How To Tell If Someone Wants A Relationship With You Or If You’re Just A Hookup

by Annie Foskett

If you've dated recently, it probably went something like this: You swiped on a stranger's cute-if-pixelated face, asked them something original like, "How's your week?" and nervously emojied back and forth before settling on a night to meet up and hopefully not get murdered. When you didn't get murdered, you went on more romantic dates and humped like bunnies, until suddenly your date's texting tone changed from that of your effusive Aunt Betty to that of John, your Uber driver. Uh oh. Time to find out: Do they want a relationship or not?

All signs would point to yes because, why the f*ck else would someone hang out with you for two months and hold hands and do sex and stuff, but alas, in 2017, a person can do all of those things and still "not want a relationship." To all of you who have ever uttered that phrase to a person you've been seeing for longer than a month: liar, liar, pants on fire. (Just matching the maturity level of my response to that of your excuse.)

People who "don't want a relationship" should actually say, "I don't want a relationship with you," because that's the truth. Humans with hearts always want to fall in love. Love feels good. Dopamine's a drug. It's science. Blah, blah, blah. Sure, there are exceptions to the rule, but if someone wants to be with you, they are going to make god damn clear.

If you are in that, "Did I fart in my sleep or something because why did you just go from telling me how much you liked me to diet ghosting me?"-place with your "date" — because, of course, you haven't "put any labels" on it — it's time to figure out what you're doing. I spoke to relationship expert and founder of SpoonmeetSpoon Meredith Golden about how to tell if someone wants a hookup or a relationship. Here's what she had to say:

1. What's Your Ratio Of Naked Time Spent Together To Clothed Time Spent Together?

"If the bulk of your time together is spent naked, it's definitely a hookup," says Golden. Cool, I get that. Late night meet-ups, sexy texts, never sitting down to dinner together... those are all the fixings for a hookup like in college.

On the other hand: "If you spend time having sex, but also enjoy various other activities together, you could be on the relationship track," says Golden. "Could" being the key word here. I have spent months and months "dating" New York men who took me to romantic dinners and concerts and drinks and never took things to the next level. 2017 is hard. (Or maybe I'm just the worst at about three months... or, some combination of both.)

2. What Kinds Of Things Do You Talk About?

Great new TV shows, life goals, and Totino's pizza rolls? Eh, could be pillow talk post-NFL game that was heavily peppered with Totino's spots, or could be signs of the ultimate compatibility. Who really knows? However, if you are only talking with your "datee" about sexy stuff, you're just hooking up.

"If all your conversations are related to hooking up/sexual exploits," says Golden, then you probably aren't headed on the express train to relaysh-town. (OK, that last part was in my words.) Think about what you talk about, and how often you talk and even text about things other than sex. If it's a "never," you're just f*ckbuddies.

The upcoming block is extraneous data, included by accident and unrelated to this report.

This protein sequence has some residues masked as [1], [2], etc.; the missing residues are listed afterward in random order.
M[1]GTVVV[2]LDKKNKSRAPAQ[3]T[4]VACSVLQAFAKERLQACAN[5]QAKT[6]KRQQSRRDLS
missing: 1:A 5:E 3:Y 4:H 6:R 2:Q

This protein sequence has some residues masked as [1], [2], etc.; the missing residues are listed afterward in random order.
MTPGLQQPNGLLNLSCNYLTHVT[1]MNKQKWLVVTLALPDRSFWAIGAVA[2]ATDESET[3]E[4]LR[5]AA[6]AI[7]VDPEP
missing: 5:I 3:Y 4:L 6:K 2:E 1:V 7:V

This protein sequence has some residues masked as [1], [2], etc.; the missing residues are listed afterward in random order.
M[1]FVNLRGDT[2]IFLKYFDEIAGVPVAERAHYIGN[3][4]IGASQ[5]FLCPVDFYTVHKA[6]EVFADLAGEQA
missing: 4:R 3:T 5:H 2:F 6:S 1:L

3. Where Do You Spend Your Time?

Is it only inside your respective apartments? Then they might just be looking for a hookup, says Golden. Not bringing you around in public isn't the greatest of sign that someone is looking to call you their girlfriend down the road. Have you spent time with your "datee"'s friends? Family? These are all indications of how they are looking at your situation.

4. What Do You Want?

If you just answered "I don't know," either you are lying to yourself and you are afraid to admit how much you just want to be loved — or want to f*ck, no strings attached — or you genuinely aren't sure, but for the right person could see something transforming from a hookup to a relationship. "It's OK not to know," says Golden. "Dating someone and seeing how you feel about them can help you determine which way you want something to develop. Even those who 'KNOW' what they want can change their minds."

That said, if you want a relationship and you're pretty sure this person you have mostly hung out with naked in a bed wants nothing beyond that, be honest or get out. There's no use wasting your time pretending you are "chill" with a (non) relationship status that will quite literally torture you the longer you act "cool" with the hookup. (YES, SPEAKING FROM SO MUCH EXPERIENCE. CALL ME AND I WILL CONVINCE YOU TO SAVE YOURSELF ALL OF THE TIME!)

I asked Golden if a person should just ask, "What are we?" and she said she didn't think it was necessary. "Actions speak louder than words so, for example, being introduced and incorporated into someone’s family and circle of friends indicates they want a relationship," she added. I would disagree a little bit: If you are driving yourself crazy and Googling articles about what the eff you and this "datee" could possibly be, take control of your life like a boss woman and ask.

The right person won't be turned off by this command you have over your own relationships. If it's a big fat "hookup only" then at least you know and can move along. If bringing it up finally gets them to commit, well, you just pulled off what is basically magic in millennial dating. And take care of your heart, no matter what you do.

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